Sharing with the list, comments later. Busy right now.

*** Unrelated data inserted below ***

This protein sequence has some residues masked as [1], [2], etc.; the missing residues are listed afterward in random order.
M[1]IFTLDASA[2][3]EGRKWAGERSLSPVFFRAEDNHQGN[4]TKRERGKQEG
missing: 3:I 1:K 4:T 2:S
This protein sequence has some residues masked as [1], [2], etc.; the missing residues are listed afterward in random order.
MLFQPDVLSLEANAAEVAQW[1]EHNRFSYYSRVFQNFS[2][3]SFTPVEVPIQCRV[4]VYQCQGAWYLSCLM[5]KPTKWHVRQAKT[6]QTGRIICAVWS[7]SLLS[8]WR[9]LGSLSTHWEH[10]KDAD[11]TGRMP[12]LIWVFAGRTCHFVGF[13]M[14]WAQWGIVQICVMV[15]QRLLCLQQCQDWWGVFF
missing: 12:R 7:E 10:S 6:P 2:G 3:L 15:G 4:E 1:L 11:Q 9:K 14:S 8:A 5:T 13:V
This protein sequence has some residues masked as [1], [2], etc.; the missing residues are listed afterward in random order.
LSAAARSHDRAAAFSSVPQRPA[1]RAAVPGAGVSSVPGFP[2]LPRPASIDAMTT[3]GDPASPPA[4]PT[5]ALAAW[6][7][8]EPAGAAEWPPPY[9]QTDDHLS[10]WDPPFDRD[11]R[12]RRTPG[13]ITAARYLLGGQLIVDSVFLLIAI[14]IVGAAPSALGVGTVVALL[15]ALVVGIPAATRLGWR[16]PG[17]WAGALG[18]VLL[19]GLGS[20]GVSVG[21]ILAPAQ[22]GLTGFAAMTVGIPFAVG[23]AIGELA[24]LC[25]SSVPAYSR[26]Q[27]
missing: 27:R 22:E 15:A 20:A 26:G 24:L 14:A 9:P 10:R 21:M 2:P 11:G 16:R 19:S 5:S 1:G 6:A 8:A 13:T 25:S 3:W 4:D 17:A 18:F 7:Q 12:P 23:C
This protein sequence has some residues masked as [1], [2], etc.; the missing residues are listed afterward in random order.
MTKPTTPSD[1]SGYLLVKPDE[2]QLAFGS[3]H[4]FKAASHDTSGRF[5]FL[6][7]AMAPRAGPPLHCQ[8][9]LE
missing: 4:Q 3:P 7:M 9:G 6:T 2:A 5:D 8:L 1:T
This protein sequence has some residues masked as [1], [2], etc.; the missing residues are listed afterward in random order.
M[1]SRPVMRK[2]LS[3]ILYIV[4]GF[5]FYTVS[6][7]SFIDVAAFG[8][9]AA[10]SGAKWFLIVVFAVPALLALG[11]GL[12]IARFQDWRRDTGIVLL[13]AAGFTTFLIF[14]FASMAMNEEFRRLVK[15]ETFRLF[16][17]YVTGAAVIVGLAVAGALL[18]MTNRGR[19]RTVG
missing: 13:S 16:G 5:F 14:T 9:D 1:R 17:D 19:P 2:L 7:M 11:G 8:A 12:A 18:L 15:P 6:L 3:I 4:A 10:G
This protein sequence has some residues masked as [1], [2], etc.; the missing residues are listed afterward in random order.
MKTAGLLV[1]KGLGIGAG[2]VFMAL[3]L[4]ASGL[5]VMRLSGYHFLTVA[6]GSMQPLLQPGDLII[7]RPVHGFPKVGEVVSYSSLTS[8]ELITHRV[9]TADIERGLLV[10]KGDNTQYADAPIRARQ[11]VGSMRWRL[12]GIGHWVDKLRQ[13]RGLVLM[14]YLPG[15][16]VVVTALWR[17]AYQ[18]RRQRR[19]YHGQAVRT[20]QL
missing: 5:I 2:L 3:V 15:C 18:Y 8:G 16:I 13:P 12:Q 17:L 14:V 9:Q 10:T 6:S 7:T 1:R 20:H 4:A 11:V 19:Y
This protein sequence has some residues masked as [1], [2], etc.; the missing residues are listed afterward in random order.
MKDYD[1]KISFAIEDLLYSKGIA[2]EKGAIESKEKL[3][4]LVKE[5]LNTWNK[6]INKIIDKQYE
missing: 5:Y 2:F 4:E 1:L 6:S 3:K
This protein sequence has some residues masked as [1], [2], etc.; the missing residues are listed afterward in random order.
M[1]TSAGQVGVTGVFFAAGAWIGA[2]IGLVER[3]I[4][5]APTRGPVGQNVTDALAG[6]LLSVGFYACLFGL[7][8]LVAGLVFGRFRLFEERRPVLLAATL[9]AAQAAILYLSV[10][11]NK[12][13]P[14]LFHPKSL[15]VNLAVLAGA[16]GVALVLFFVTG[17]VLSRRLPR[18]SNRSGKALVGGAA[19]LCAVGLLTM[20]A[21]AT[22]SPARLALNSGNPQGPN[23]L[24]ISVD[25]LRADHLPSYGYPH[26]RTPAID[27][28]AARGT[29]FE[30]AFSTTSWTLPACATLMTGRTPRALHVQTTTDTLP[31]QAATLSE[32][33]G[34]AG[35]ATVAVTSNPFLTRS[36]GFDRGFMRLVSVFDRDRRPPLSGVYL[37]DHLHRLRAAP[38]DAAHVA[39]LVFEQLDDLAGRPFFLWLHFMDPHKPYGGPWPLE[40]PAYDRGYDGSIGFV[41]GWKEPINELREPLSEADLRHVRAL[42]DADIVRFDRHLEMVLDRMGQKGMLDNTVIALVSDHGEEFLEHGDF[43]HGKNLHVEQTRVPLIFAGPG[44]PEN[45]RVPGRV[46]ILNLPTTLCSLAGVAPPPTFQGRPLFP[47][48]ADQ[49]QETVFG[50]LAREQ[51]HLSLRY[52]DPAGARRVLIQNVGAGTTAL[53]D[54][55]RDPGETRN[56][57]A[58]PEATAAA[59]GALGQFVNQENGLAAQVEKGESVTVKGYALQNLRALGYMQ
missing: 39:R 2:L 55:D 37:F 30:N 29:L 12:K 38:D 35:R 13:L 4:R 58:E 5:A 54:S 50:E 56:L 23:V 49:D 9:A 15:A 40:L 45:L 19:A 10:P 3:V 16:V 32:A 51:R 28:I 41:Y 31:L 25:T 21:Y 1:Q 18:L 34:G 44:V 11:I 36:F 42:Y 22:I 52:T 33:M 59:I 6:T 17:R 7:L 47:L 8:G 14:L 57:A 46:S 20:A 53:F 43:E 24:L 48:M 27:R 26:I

-------- Forwarded Message -------- Subject: Re: [Tutor] feedparser in python Date: Tue, 30 Apr 2019 14:14:35 +0000 From: nathan tech <nathan-t...@hotmail.com> To: Alan Gauld <alan.ga...@yahoo.co.uk> Hi Alan, Thanks for your emails. I considered what you said, and came up with a couple of possibilities, listed below. Before that, I wanted to clarify what I meant when I said "not working." I kept meaning to do it, and kept forgetting. According to the docs: ?????? f=feedparser.parse(url) Will download a feed, parse it into xml, and return a dict of that feed, which it does. There are obviously some special things going on with tha,t because it allows, for instance, f.entries.title, rather than f["entries"]["title"]. Anyway. The docs then say that feedparser will have elements of etag and modified, which you can then pass in an update, like so: ?????? newfeed=feedparser.parse(url, etag=f.etag, modified=f.modified) To that end, it would check the headers, and if the feed was not updated, set newfeed.status to 304. Which is great, accept... My feeds never have a .etag or a .modified anywhere. Even f.get("etag") returns None. which while I could pass it that way, would mean the feed gets downloaded over and over and over again. In an example of an rss feed of size 10 MB, that's 240 MB a day, and by 3 days you're over a GIG. To that end, when I said not working, I meant, nothing I parsed in place of f.etag and or f.modified seemed to work in that it juts downloaded the entire feed agai Now, onto some solutions: I considered what you said and realised actually, logic says all we need to know is: is file on local hard drive older than file on web server, right? Which lead me briefly to, would os.path.getfilemtime work? Probably not, but I am curious if there are alternatives to thhat. In any case, finally I thought, what about f.entries This is a list of entries in an rss feed. Even without an update key, which they usually have: ?? date=f.entries.updated = "Fri, August 20th 2009" We could simply do: ?? if(downlaoded_first_entry==f.entries): ???????? # feed is jup to date, so quit. This is where I got stuck. urllib2.urlopen() from my calculations, seems to download the file, then open it? Is that correct, or is that wrong? I wrote up this function below: ?????? import urllib2 ?????? import time ?????? url="https://www.bigfinish.com/podcasts.rss" ?????? start_time=time.time() ?????? j=urllib2.urlopen(url) ?????? j.close() # lets not be messy ?????? print time.time()-start_time That came out at 0.8 seconds. perhaps that is just network connectivity? but if we remember back to the tests run with the tim function, the difference in time there was around 1.1 seconds. The similarities were.. worrying is all. If urllib2.urlopen doesn't download the file, and merely opens a link up, as it were, then great. My theory here is to: open the web file, discard any data up to "<item>" until "</item>" is reached, save the data to a list. Covnert that list using an xml parser into a dictionary, and then compare either updated, title, or the whole thing. If one of them says, this isn't right, download the feed. If they match, the feed on local drive is up to date. To be fair, I could clean this up further, and simply have: until </title> or </updated> is reached save to a list, but that's a refinement for later. I'm looking forward to hear your thoughts on this. I picked up python myself over the course of a year, so am not quite used to having back and forth like these yet. Especially not with someone who knows what they're talking about. :) Thanks Nate On 30/04/2019 08:47, Alan Gauld via Tutor wrote: > On 30/04/2019 00:23, nathan tech wrote: > >> The results were as follows: >> >> ?????? tim( a url): 2.9 seconds >> >> ?????? tim(the downoaded file(: 1.8 seconds >> >> >> That tells me that roughly 1.1 seconds is network related, fair enough. > Or about 30% of the time. > Since the network element will increase as data > size increases as will the parse time it may be > a near linear relationship. Only more extensive > tests would tell. > >> entire thing again, they all say use ETAG and Modified, but my feeds >> never, have them. >> >> I've tried feeds from several sources, and none have them in the http >> header. > Have you looked at the headers to see what they do have? > >> To that end, that is why I mentioned in the previous email about .date, >> because that seemed the most likely, but even that failed. > Again you tell us that something failed. But don't say > how it failed. Do you mean that date did not exist? > Why did you think it would if you had already inspected > the headers? > > Can you share some actual code that you used to check > these fields? And sow us the actual headers you are > reading? > >> 1, download a feed to the computer. >> >> 2. Occasionally, check the website to see if the donloaded feed is out >> of date if it is, redownload it. > Seems a good plan. You just need to identify when changes occur. > > Even better would be if the sites provided a web API to access > the data programmatically, but of course few sites do that... > > >> I did think about using threading for this, for example: >> user sees downloaded feed data only, in the background, the program >> checks for updates on each feed, and the user may see them gradually >> start to update. >> >> This would work, in that execution would not fail at any time, but it >> seems... clunky, to me I suppose? And rather data jheavy for the end >> user, especially if, as you suggest, a feed is 10 MB in size. > Only data heavy if you download everything. If you only do the > headers and you only have a relatively few feeds its a good scheme. > > As an alternative is there anything in the feed body that identifies > its creation date? Could you change your parsing mechanism to > parse the data as it arrives and stop if the date/time has not > changed? That minimises the download data. > >> Furthering to that, how many threads is safe? > You have a lot of I/O going on so you could run quite a few threads > without blocking issues. How many feeds do you watch? Logic > would say have one thread per feed. > > But how real time does this really need to be? Would it be > terrible if updates were, say 1 minute late? If that's the case > a single threaded solution may be fine. (and much simpler) > I'd certainly focus on a single threaded solution initially. Get it > working first then think about performance tuning. > > _______________________________________________ Tutor maillist - Tutor@python.org To unsubscribe or change subscription options: https://mail.python.org/mailman/listinfo/tutor